On Friday an Alameda County Superior Court judge ordered the City of Oakland to undo its approval of the controversial Oak-to-Ninth Project. The City Council approved the project in the summer of last year.

The court’s action was prompted by a pair of environmental lawsuits by local activist groups that challenged the sufficiency of the project’s Environmental Impact Report (EIR). One lawsuit was filed by the Coalition of Activists for Lake Merritt (CALM) and Joyce Roy and was also supported by the Sierra Club and the League of Women Voters of Oakland. The second was filed by the Oakland Heritage Alliance (OHA).

While not agreeing with these petitioners in all respects, Judge Jo-Lynne Q. Lee ruled that the City’s EIR for the project was deficient in several ways and that this was fatal to its validity.

The Oak-to-Ninth Project would develop a 64-acre site along Oakland’s Inner Harbor between Oak Street and Ninth Avenue. The Port of Oakland, which currently owns the land, would sell it to the developers Oakland Harbor Partners, a joint venture primarily composed of Signature Properties. For more information about the project, see the Guardian’s earlier coverage:

The lawsuits were brought under the California Environmental Quality Act (CEQA), which has a basic goal “to develop and maintain a high-quality environment now and in the future.” CEQA requires an environmental-review process for any proposed project that requires approval by State and local government agencies.

CEQA requires an Environmental Impact Report if an initial study determines that the project will have “significant” environmental impacts. The purpose of the EIR is to provide government agencies and the public with detailed information on the potentially significant environmental effects which a proposed project is likely to have, as well as to identify ways that these effects might be minimized and alternatives to the project as proposed.

In reviewing an EIR,

… a paramount consideration is the right of the public to be informed in such a way that it can intelligently weigh the environmental consequences of any contemplated action and have an appropriate voice in the formulation of any decision. (Environmental Planning and Information Council v. County of El Dorado)

So the sufficiency of an EIR is all about the quality of its disclosure, not about how good or bad, environmentally speaking, the project is. If a project were horrendous, the EIR could still be fine as long as it accurately identified and characterized the impacts, how they could be minimized, and the alternatives. An EIR for a relatively benign project could still be rejected if it failed to identify or properly analyze a potential impact.

Judge Lee’s ruling that the City’s EIR was deficient wasn’t a ruling about the environmental impacts of the proposed Oak-to-Ninth project; rather it was a ruling that the EIR didn’t accurately and fully disclose those impacts.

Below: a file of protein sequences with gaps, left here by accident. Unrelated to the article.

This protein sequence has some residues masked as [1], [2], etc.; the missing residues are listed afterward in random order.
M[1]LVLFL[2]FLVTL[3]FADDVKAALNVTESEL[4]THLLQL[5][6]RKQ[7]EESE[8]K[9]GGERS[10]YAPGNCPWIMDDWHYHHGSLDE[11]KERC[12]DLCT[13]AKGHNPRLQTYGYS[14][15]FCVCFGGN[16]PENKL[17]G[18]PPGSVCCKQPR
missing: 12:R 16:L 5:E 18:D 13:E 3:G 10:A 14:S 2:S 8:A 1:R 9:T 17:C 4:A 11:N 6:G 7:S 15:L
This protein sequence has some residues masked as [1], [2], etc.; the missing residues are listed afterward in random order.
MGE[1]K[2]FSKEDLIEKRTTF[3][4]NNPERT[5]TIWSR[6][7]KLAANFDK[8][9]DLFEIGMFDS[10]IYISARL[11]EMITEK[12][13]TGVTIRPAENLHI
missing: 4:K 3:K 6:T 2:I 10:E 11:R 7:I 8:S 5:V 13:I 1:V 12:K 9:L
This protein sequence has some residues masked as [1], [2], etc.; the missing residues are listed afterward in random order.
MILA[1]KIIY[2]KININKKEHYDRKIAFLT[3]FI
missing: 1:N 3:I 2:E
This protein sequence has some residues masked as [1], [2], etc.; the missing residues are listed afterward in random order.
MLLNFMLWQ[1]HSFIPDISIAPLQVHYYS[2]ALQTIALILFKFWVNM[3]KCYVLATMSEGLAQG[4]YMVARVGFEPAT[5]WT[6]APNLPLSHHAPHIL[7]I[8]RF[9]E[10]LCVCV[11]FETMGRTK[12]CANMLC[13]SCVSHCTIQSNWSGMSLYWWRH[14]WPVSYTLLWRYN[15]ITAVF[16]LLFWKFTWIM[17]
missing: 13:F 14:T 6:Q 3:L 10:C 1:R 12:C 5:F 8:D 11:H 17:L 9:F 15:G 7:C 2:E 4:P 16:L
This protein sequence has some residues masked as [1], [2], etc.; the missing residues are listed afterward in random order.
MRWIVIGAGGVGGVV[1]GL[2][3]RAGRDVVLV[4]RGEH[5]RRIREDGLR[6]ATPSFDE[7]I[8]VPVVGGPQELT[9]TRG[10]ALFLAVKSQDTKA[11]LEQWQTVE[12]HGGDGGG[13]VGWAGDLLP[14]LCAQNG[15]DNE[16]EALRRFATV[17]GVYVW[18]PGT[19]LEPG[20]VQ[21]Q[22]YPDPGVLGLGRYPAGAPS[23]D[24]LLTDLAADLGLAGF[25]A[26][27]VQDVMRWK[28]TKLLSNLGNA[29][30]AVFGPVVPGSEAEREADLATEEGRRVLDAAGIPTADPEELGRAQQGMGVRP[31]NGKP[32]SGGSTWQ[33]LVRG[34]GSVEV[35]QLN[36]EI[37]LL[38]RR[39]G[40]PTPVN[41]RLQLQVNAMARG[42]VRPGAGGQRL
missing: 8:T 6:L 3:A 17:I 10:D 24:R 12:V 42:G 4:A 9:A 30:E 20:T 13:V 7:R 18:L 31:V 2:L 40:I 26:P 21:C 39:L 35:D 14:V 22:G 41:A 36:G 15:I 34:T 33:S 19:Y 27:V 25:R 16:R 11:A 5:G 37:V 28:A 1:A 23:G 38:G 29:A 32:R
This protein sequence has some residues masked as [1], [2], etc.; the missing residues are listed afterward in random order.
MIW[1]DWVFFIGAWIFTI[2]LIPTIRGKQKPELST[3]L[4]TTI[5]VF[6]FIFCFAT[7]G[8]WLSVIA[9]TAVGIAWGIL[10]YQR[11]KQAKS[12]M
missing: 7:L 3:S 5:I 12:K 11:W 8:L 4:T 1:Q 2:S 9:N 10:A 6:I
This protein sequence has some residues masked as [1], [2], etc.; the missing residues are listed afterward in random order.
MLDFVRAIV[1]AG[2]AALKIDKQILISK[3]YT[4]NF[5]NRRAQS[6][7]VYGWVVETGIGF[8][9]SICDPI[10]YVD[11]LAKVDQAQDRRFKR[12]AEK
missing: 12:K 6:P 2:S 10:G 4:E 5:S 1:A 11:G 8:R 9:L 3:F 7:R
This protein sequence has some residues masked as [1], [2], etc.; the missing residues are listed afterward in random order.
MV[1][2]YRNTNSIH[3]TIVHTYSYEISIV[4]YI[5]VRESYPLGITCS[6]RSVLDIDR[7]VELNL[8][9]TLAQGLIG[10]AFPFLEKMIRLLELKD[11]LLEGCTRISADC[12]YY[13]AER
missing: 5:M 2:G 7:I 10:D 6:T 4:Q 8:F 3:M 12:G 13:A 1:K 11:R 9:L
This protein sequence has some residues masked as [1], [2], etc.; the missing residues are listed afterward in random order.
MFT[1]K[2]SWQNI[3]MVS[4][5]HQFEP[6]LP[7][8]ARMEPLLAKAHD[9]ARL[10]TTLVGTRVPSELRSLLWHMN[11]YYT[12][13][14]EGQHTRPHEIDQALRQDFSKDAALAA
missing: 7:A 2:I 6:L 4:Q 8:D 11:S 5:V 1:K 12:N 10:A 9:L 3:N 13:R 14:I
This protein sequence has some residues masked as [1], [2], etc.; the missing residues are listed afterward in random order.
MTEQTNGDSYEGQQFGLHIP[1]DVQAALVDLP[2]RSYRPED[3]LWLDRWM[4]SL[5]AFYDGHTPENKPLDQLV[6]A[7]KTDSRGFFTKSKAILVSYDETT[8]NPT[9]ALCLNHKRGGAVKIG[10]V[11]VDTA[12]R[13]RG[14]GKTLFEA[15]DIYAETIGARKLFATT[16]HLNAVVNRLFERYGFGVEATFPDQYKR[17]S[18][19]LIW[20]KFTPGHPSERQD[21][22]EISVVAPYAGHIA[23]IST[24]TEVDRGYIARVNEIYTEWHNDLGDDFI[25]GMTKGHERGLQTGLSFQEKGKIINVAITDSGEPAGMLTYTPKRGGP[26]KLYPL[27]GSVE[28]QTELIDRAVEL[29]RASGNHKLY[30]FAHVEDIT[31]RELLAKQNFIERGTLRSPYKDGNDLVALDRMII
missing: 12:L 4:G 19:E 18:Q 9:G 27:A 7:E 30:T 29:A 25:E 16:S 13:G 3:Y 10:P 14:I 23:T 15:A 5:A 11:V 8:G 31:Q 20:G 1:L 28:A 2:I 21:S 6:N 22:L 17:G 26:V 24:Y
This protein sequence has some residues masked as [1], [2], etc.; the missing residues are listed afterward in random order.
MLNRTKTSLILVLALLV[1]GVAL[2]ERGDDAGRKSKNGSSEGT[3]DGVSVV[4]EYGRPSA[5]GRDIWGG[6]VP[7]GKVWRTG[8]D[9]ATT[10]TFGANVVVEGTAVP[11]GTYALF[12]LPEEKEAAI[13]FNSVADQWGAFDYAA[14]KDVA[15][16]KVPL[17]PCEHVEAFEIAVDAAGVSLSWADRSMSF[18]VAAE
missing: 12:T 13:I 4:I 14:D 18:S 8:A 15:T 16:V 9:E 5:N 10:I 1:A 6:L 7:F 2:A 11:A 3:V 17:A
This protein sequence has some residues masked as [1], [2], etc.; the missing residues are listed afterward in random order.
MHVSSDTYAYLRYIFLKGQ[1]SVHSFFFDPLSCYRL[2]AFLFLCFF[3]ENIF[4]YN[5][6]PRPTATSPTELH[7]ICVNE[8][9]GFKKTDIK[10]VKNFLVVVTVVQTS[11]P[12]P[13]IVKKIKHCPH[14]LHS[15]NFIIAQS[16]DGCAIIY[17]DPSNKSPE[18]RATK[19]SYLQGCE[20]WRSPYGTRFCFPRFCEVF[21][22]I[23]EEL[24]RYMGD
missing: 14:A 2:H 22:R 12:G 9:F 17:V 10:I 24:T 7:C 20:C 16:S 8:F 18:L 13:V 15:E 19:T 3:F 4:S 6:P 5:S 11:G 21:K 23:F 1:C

Because the EIR is supposed to help local governments and the public evaluate a proposed project, the deficiencies in the EIR became a reason for the judge to order the City to undo its earlier approval of the project. In other words, the original approval by the City was based on an incomplete or inaccurate view of the environmental risks.

One recurring theme in Judge Lee’s opinion (pdf, 2MB) is that the City failed to properly analyze the cumulative impacts of the proposed project—that the City looked in isolation at the incremental impacts of the project without assessing those impacts in the context of all the environmental impacts from past, current, and foreseeable future projects.

The hazards of not looking at the bigger picture were expressed in a landmark CEQA case, Kings County Farm Bureau v. City of Hanford:

One of the most important environmental lessons evident from past experience is that environmental damage often occurs incrementally from a variety of small sources. These sources appear insignificant, assuming threatening dimensions only when considered in light of the other sources with which they interact. Perhaps the best example is air pollution, where thousands of relatively small sources of pollution cause a serious environmental health problem. [In another case] the court stated that absent meaningful cumulative analysis, there would never be any awareness or control over the speed and manner of downtown development. Without that control, “piecemeal development would inevitably cause havoc in virtually every aspect of the urban environment.”

In particular, Judge Lee found that the City’s EIR didn’t analyze the cumulative impacts from the project relating to land use, population, and housing, traffic and noise from traffic, geology and seismicity, hazardous materials, biological resources, visual quality, public service and recreation facilities, and utilities.

Judge Lee also found that the City’s EIR failed to sufficiently analyze the seismic risks of the project. The EIR does acknowledge that the project would increase population and development in an area at risk of at least one major earthquake over the next 30 years, and that both ground shaking and liquefaction are problems at the site. The EIR even discusses “mitigations” to reduce the hazard to “less than significant” status. However, the court found that all this talk was just a bunch of hand waving. She found that “the EIR contains no meaningful analysis to support these findings [that mitigations would sufficiently reduce the risks] and they are not supported by substantial evidence in the record.”

In her order, Judge Lee ordered the City of Oakland to void its certification of the EIR, CEQA Findings, Statement of Overriding Considerations, and its approval of the project. The matter now goes back to the City for further action. Judge Lee’s court will retain jurisdiction over this matter until she determines that the City has complied with the provisions of CEQA.